Children sometimes say the funniest things. They make up their own words. They mispronounce words. They string lots of words together to make one word. They get letters and sounds mixed up. Young children learning language are so incredibly inventive and creative, and they often make us smile!
Our eldest son used to say 'pinkink' for 'picnic', and it's still a word we use in the family today. Our youngest son used to say 'goatcar' instead of 'gocart'. Every family with young children has a whole bunch of these words that are special (perhaps even unique) to them.
With the passing of time, the child's pronunciation gets better (or, should we say, more conventional) and the stream of wonderfully creative words starts to disappear.
There's a magic age, between about two and four, when children start to say lots of these fabulous words. The little ones are learning language (or languages), both in terms of the muscle control they need to make certain sounds and, at the same time, acquiring new words to build up their vocabulary. Children sometimes mix up letters, struggle to make certain sounds or they have no existing word for what they want to say. The result can be a fantastic new word! For the avid 'things my kid says' collector, this is a time to be cherished; listen carefully and keep your ears sharp!
If you start to make a list of these early language words, you'll find there's a surprisingly large number of them. Some of the words are only used once or twice and they're quickly replaced by the 'proper' version of the word. Sometimes a particular word can persist for years, and can even be adopted by other members of the family.
If you don't record these words, they're easily forgotten! One of our favourites is 'Jelly Grown Ups' (said as one word), used by our youngest son to distinguish jelly baby sweets from other jelly (non baby) sweets.
So how can we make sure we don't forget the 'things my kid says'?
It's easy. You just have to decide to do it and get a (little bit) organised.
Get a little A5 notebook or put a blank sheet of paper up on the fridge. Or start a note on your mobile phone. The important thing is to have somewhere where you'll record all the words together and to ACTUALLY DO IT. Record each new word and its meaning as soon as you can after you've heard it.
Once you've written down new words a few times it starts to get easier - you just have to make that initial effort and make recording the new word easy. Separate, scattered notes jotted on little bits of loose paper doesn't work because they're too easy to lose. If you want to get really advanced, record the date as well as the new word.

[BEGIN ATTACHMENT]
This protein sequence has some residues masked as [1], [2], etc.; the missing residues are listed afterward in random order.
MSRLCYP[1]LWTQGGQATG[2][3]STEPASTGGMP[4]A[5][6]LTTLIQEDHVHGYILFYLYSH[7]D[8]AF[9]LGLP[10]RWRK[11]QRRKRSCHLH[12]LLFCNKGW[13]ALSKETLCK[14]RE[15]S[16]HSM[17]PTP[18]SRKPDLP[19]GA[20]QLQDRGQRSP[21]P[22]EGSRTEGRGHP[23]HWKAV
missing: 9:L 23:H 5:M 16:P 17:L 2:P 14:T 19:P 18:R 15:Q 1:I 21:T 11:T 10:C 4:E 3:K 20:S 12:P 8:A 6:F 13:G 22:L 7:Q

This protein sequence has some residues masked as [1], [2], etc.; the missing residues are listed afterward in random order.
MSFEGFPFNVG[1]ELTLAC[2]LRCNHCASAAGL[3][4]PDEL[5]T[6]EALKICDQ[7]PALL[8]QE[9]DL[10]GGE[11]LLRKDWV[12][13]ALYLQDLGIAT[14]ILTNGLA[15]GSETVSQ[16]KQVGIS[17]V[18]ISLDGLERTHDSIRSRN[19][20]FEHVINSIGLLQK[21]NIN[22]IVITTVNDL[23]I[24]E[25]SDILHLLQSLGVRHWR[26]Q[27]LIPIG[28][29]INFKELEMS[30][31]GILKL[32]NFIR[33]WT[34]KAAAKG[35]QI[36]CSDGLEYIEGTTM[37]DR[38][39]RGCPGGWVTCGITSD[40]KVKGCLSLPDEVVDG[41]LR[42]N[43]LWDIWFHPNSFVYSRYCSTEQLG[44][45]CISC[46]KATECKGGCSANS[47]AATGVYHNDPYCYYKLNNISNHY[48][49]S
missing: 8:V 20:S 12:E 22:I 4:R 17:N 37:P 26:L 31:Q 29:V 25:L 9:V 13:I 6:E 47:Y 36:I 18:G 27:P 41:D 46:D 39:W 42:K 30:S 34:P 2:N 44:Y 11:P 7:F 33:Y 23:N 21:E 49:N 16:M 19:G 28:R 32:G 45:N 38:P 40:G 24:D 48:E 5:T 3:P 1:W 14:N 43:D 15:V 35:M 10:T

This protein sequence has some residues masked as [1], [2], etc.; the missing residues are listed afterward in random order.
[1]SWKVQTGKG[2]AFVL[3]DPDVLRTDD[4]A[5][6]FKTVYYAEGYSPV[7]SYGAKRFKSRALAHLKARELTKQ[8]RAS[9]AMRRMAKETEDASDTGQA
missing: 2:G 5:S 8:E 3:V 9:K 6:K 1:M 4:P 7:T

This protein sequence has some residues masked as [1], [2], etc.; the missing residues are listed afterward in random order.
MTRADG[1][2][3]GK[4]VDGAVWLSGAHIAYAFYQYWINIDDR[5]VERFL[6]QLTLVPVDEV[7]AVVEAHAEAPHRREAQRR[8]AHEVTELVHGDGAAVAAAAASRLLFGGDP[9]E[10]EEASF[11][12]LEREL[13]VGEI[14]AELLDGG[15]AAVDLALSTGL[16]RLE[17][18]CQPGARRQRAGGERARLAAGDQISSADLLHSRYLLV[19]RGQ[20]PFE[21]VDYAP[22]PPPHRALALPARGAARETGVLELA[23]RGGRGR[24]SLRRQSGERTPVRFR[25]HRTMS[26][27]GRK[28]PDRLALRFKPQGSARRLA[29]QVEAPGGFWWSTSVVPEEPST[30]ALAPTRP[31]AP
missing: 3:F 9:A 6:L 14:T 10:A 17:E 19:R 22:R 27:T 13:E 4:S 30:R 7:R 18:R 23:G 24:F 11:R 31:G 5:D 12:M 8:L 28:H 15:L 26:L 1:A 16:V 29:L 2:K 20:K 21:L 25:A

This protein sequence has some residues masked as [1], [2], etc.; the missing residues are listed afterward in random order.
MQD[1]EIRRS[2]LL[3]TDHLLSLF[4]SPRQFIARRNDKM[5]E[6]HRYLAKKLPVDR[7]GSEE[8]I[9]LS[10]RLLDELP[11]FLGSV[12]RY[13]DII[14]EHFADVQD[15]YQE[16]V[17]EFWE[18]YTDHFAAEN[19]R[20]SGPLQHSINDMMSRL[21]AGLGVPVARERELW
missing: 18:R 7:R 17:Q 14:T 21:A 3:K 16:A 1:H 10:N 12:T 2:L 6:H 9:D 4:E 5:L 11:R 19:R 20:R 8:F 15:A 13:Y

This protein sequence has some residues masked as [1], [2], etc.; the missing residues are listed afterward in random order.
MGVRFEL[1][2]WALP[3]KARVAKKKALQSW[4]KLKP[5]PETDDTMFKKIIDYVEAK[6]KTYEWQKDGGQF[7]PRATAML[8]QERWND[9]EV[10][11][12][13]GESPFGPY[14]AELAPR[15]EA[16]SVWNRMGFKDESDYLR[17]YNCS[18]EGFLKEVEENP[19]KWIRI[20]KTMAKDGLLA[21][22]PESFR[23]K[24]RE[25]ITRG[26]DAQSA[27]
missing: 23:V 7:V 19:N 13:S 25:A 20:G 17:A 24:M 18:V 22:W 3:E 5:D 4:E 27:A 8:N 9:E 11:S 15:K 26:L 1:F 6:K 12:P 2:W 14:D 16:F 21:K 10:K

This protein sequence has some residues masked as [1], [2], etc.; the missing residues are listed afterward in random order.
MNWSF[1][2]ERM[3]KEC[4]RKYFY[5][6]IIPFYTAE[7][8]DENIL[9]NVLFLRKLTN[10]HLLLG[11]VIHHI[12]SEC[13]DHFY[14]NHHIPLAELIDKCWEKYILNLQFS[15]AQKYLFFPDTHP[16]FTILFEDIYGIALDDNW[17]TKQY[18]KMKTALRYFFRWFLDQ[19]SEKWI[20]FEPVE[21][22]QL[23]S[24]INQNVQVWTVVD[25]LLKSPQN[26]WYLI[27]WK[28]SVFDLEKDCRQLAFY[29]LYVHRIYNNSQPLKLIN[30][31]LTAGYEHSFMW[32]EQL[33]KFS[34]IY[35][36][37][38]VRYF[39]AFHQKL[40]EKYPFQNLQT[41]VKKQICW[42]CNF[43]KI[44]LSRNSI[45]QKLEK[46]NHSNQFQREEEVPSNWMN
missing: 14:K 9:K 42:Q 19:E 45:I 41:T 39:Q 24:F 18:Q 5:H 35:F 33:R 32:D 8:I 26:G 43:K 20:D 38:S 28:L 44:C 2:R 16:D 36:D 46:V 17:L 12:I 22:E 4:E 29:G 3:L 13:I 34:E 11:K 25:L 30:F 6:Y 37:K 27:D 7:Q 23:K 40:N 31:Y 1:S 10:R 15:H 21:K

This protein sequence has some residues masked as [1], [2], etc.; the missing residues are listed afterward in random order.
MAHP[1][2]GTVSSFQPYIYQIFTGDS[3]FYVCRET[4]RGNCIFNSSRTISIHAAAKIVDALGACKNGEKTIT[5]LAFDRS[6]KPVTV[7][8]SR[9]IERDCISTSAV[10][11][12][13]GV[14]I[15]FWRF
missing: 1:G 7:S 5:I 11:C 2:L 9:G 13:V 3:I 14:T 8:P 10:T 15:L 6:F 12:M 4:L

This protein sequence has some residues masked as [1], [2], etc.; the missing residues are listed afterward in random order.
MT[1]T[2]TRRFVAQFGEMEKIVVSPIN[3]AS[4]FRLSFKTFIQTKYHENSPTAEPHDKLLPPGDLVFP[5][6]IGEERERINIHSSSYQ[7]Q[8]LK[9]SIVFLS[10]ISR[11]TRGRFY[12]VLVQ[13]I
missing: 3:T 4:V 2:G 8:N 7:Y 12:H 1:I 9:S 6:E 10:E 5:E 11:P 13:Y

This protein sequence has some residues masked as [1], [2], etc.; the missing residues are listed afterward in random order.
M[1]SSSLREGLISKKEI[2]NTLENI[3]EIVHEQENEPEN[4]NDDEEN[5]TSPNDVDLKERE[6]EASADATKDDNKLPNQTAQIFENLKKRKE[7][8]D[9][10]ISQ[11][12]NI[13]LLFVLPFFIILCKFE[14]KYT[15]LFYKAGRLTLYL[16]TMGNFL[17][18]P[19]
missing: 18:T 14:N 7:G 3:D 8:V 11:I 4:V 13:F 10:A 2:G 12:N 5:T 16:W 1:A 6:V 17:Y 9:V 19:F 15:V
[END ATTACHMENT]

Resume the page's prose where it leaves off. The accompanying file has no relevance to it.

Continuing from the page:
It's surprising how easy it is to forget some words if you don't write them down quickly. This is partly because there might be another new word along in a minute (and before you know it you're twenty words behind!) and it's partly because we all live busy lives with lots of other things to remember.
These childrens words are worth remembering because they're part of your child's history, they're great fun to look back on and they can remind us of other things too.
We used to live in a town house with a ground floor and two upper floors, so stairs were quite an important part of our lives. Our eldest child used to say 'uppastairs' to mean either upstairs or downstairs, depending on what floor we were on at the time - it's a word that doesn't quite have an equivalent in the English language, but it's a reminder of our time in that house.
We had the idea to make crossword wall art of our children's quirky words, where their words are the crossword answers and the real meanings are the clues. We've designed a couple of styles. One is 'slightly wobbly' - all the answers are in bright colours and slightly askew (to mirror the fact that the words themselves are slightly askew with the English language). The other is a more classic style - neater and tidier.
These crosswords are one of our favourite types of crossword to design for customers. There's always something on each one that makes us smile. There's also usually something that leaves us utterly clueless about what it means - but that's part of the beauty of these memories. Clueless to us, maybe, but obviously very meaningful to the child who said it!
Things My Kid Says wall art is a great gift for grandparents, who often miss out on some of the gems of language uttered by their grandchildren. It's also a great gift idea for a family to themselves - it's a family keepsake that can even be used to remind the children themselves, when they're old enough to see the funny side of some of the things they used to say.
If you have any words that your child says (or used to say), please share them by adding a comment to this blog post! Don't forget to tell us the meaning as well as the word!